FD in Five Minutes: Emma Jackson

Third Sector speaks to the finance and insights director at Newlife, the charity for disabled children

Emma Jackson
Emma Jackson

Why did you choose your current career?

I worked for a number of large corporations in the UK and throughout Europe before taking time off to have my first son. I knew I wanted to do something that would allow me to balance the time I spent with my children with my work, but I knew that whatever I did would need to be challenging and worthwhile to keep me interested. I applied for the finance role at Newlife, but because of an issue with childcare I ended up having to take my one-year-old with me to my second-round interview with the charity’s chief executive. While my one-year-old toddled round the office, we chatted and I realised that this was the sort of place I needed to work – one that accepted family mattered and would accommodate and encourage that.

What’s your biggest challenge at work?

It varies. Sometimes it’s hard being the voice of financial reason; people get very passionate about issues that matter to them and are desperate to make a real difference. We have a duty to ensure that funds are used effectively and efficiently while ensuring our values as a charity are not compromised. 

What do you do outside work?

I love to keep active: it’s good for both your physical and mental health. I love to walk or hike and have recently completed a 100km ultramarathon. I share an allotment with a good friend and generally just enjoy being outdoors. In addition I am a bit of a secret musical theatre lover and try to go the theatre as much as I can. I bore others with my non-stop playing of show tunes, from old classics to the more recent shows. Currently on my playlist are Hamilton, Six and 42nd Street.

Which three people would be at your fantasy dinner party?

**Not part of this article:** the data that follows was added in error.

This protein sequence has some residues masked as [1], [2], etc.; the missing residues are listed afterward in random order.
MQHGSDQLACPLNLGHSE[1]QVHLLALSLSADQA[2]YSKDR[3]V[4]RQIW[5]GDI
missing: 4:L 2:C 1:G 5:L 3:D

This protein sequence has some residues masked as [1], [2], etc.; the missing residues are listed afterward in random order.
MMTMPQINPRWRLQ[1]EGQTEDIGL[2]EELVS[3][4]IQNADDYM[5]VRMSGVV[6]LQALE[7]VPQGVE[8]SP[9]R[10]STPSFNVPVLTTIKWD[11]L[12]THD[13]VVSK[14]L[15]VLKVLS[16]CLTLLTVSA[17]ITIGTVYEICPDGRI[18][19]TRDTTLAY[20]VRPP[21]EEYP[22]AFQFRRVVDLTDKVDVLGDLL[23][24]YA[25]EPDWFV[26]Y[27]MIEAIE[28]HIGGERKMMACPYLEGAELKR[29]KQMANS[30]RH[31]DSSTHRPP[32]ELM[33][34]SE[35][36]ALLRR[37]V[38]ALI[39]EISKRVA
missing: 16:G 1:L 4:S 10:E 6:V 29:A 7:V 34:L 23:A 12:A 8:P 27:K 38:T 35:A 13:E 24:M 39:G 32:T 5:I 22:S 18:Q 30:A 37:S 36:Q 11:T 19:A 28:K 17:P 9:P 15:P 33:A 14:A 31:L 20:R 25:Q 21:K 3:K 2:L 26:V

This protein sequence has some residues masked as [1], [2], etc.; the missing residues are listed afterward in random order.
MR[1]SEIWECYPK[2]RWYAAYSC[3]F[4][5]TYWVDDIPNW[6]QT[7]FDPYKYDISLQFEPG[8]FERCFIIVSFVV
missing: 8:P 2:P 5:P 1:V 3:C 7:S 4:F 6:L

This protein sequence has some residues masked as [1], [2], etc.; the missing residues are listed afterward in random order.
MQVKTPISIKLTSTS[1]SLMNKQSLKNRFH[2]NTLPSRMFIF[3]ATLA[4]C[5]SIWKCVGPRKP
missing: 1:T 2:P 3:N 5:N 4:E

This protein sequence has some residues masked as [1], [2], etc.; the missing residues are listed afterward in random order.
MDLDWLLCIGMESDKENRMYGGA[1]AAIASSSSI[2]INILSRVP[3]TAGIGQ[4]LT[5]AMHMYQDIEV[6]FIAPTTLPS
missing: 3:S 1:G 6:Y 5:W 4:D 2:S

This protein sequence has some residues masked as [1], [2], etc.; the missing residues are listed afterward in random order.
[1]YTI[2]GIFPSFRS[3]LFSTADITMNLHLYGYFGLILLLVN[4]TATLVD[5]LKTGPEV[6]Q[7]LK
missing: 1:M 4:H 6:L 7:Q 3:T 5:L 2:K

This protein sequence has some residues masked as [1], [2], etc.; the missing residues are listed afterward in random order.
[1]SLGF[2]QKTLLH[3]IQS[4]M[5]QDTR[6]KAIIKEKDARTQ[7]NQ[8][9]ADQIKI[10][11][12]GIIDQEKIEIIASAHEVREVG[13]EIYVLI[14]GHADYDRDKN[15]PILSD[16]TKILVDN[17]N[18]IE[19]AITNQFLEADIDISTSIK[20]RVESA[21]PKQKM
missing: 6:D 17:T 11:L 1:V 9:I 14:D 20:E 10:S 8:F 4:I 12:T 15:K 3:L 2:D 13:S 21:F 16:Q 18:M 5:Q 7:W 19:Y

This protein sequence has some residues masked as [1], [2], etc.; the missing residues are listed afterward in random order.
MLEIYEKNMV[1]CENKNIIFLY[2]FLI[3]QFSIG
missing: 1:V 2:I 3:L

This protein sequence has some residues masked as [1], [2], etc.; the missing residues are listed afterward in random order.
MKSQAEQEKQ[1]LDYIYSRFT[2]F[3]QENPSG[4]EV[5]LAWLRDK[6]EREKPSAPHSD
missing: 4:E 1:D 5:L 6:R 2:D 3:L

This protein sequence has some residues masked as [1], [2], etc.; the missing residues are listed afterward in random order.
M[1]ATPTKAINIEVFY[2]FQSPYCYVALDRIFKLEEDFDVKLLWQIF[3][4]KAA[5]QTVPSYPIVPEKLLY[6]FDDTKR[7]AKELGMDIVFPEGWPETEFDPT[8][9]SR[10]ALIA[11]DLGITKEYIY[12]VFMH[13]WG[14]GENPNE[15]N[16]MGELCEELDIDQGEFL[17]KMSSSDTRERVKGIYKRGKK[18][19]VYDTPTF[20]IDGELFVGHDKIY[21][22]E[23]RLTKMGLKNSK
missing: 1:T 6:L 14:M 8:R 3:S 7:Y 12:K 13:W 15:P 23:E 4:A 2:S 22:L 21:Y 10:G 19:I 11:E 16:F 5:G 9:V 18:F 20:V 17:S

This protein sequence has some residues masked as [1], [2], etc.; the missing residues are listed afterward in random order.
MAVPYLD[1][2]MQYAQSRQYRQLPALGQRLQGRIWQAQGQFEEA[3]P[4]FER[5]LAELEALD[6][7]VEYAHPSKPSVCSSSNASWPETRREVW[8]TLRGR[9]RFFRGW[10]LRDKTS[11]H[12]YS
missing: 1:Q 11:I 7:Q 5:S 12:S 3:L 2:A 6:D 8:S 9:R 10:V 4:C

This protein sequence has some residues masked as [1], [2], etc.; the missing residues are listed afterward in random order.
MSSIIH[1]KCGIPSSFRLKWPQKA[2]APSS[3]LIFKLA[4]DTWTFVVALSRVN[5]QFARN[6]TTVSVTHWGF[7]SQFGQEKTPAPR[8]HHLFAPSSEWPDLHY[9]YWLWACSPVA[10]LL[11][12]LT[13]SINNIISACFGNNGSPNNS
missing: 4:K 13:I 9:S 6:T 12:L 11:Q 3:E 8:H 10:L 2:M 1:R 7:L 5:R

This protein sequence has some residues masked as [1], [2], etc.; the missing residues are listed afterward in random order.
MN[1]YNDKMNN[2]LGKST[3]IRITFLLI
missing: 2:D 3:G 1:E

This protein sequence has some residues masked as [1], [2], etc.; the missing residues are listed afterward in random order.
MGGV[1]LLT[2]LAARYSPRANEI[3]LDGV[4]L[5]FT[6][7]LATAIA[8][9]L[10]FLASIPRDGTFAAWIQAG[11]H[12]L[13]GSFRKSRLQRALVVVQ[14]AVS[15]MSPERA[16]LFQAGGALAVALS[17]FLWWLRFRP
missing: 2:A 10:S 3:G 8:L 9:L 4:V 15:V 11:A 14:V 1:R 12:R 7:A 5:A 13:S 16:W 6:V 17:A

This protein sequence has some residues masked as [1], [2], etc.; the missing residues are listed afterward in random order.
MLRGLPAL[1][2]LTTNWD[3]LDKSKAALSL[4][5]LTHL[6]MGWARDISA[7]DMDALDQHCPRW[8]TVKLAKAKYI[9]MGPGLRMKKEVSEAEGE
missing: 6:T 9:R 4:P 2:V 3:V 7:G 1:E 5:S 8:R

I would definitely invite Lin-Manuel Miranda, the American composer, lyricist and all-round genius, because... why not, the man is amazing. Second, I would add my favourite author – which at the moment is Ben Aaronovitchjust to pick his brain about his latest books. Finally, Gary Cantrell, who designed the notorious Barkley Marathons: this consists of five 20-mile unmarked loops over the toughest of terrain run alternatively clockwise and counterclockwise. Up to now, only 15 people have ever completed the challenge.

What three things would you take with you if you were exiled to a desert island?

I would have to take a good book: I love to read but I generally annoy people by reading the end first. My Apple watch to count my steps. I hope the island isn’t too small because I am currently taking part in a fundraising walking challenge for Newlife to walk 300,000 steps in January, representing each £1 needed to fund specialist equipment for children. And finally chocolate. I definitely function best with a plentiful supply of chocolate.

If you were Prime Minister for the day, what would you do?

I would definitely phone my colleague Clare Dangerfield, our campaigning and public affairs manager. We have often joked that she would make an amazing Prime Minister, and if we gave her just one day I am sure she would make a huge difference to the lives of disabled children in the UK. Oh, and obviously I’d have tea with the Queen.

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